Image of Dorothy Melton (from Goodbye, Babylon booklet)

Dorothy Melton: I Want Jesus To Walk With Me (1954), taken from Goodbye, Babylon, 2003 [buy]

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I’m not religious but last week’s Wildbirds & Peacedrums gig indirectly reminded me of how putting music and religion together can lead to compositions and performances that stir the soul, even when you don’t think you have one.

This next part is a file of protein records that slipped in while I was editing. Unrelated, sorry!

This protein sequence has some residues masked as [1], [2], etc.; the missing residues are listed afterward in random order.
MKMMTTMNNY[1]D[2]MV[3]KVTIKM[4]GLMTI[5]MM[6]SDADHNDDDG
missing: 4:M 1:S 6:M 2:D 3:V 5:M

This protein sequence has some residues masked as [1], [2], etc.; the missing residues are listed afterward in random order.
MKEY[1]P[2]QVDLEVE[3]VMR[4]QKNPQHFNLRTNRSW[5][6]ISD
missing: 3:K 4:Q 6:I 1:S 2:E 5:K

There’s no better showcase of this that I’ve come across than Dust To Digital‘s landmark collection of American hymns, spirituals and sermons from the first fifty years or so of the last century: Goodbye, Babylon. Rigorously researched, lovingly compiled and beautifully packaged it reciprocates the authenticity and dignity of its recordings perfectly.

Across the 160 performances contained on the six discs there are few as affecting as this solo vocal field recording (with, if you listen closely, dusk birdsong, a dripping tap and occasional traffic in the background). It can stun you into silence, if not faith.

The [resurfaced] post series highlights older releases.